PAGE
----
Now that you know what the ACT Writing test entails, what it shows about you to admissions counselors, and which schools require it, you can make a decision on whether or not its the right decision for you to take the test. It will all depend on your own goals and situation, but there are several factors everyone can consider when making this decision. Check out our full guide for all the factors you should consider when weighing whether or not to take the ACT Writing Test.
- Do any of the schools you are applying to require you to submit an ACT Writing score?
If the answer is yes, then you should definitely take the test. If you are not sure about your college list and are considering applying to schools that require the score, the safest bet would be to take the test. If you have no interest whatsoever in any of the schools that require the test, you should consider several other factors, like the ones described below, before making your decision.
- Will the ACT Writing score complement your application?
The purpose of the ACT Writing test is to showcase a student’s writing skills and preparedness for college-level essays and writing assignments. Like many other test scores, you can use this score to accentuate a part of your application, or make up for something that is lacking. If your application conveys you as a budding journalist that has won numerous writing awards, a high Writing score can further cement your narrative. On the other hand, if you are more inclined to Math and Science and have struggled in school with English and humanities subjects, taking the ACT Writing test and scoring high can somewhat make up for it.
Keep in mind, though, that admissions committees in different colleges will weigh your Writing score differently, and many have expressed that it makes a small and marginal difference to your application. These small differences, however, add up when you are applying to top schools. It is up to you! Based on your situation and goals, weigh out the cons of taking the test (like time and money) with how much you think the test will really benefit your application.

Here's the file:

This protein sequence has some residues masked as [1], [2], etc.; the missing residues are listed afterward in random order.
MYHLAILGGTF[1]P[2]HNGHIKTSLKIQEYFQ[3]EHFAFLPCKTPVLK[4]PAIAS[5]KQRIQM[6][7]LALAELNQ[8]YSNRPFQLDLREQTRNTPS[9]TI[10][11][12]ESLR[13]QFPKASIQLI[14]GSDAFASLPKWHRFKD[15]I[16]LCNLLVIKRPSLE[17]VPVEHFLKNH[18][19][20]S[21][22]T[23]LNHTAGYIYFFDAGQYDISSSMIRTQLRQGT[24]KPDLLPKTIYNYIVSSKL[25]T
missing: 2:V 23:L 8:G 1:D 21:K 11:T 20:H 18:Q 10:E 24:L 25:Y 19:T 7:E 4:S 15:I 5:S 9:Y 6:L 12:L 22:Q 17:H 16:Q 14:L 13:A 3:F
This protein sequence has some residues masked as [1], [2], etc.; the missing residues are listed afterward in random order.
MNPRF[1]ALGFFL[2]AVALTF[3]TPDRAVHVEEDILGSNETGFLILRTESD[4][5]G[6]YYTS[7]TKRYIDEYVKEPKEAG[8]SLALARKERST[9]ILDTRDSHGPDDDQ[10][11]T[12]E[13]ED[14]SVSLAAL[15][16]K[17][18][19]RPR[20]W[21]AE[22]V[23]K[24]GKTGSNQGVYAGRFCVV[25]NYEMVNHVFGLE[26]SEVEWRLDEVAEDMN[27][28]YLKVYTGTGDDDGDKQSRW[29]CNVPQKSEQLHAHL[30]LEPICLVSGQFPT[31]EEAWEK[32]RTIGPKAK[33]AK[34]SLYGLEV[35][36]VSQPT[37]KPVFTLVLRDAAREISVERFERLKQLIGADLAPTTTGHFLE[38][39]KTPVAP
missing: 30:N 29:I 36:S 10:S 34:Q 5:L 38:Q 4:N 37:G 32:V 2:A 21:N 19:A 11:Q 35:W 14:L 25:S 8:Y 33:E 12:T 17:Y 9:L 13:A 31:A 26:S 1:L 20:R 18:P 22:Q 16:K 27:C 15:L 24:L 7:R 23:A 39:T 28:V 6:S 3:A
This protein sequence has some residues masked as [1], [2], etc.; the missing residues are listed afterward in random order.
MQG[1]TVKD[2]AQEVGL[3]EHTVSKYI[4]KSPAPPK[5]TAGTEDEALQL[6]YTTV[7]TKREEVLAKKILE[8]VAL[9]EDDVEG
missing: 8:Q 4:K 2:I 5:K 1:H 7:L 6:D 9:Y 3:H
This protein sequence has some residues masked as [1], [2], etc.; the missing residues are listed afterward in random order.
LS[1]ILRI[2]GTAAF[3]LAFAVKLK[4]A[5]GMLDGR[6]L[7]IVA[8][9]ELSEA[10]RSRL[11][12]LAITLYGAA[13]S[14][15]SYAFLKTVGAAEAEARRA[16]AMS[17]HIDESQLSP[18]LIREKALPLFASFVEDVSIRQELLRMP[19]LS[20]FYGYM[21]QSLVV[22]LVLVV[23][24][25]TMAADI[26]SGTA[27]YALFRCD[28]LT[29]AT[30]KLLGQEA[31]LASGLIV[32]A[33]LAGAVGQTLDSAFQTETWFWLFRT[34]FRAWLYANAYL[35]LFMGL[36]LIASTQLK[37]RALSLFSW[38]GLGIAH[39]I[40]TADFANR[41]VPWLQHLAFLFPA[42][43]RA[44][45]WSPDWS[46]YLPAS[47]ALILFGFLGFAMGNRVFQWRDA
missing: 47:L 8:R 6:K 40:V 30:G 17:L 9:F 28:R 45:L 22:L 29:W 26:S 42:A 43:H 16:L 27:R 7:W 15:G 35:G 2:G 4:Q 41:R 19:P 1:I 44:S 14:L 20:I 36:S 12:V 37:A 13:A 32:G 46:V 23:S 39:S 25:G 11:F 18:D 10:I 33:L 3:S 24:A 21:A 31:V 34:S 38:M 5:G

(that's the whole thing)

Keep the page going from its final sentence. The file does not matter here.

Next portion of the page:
- Do you have enough time and bandwidth to prepare for the ACT Writing test?
There are several drawbacks to taking the test that some students may not expect. One of them is the cost. The ACT Writing test incurs an additional $25 fee on top of the already-expensive ACT test fee. Plus any resources or private tutoring sessions that you might pay for to prepare for the test and the money you invest in taking the ACT… it adds up. If you qualify for the ACT fee waiver program, though, you have the choice to take the ACT Writing test for free.
Another consideration students should keep in mind is that preparing and taking the ACT Writing test is additional time and effort on your part. Though you are young and full of energy, time and effort are finite resources. The time you spend preparing for the ACT Writing test could be additional hours improving your Reading or Math scores, which are weighed heavier in your applications. If the test only brings you a marginal benefit, it may be a wiser decision to spend your time and effort in other parts of your application that could grant you significantly greater gains.
Tips To Improve Your ACT Writing Score
If you have decided to take the ACT Writing test, here are several tips to set you up for the most success:
Tip #1: Follow A Clear Structure
One of the major areas you are being graded on in the ACT Writing test is your organization. The way you structure your essay is imperative to conveying a strong argument and making it easily read and understood by graders. In general, you should organize your essay in the following format:
- Introduction: Introduce what view you are taking and, if necessary, the provided perspective that you are taking into account. Do not spend too long crafting the perfect first sentence – in fact, it is better in this case to get straight to the point since you have limited time and space. Definitely avoid making this section too rambly and long, as well.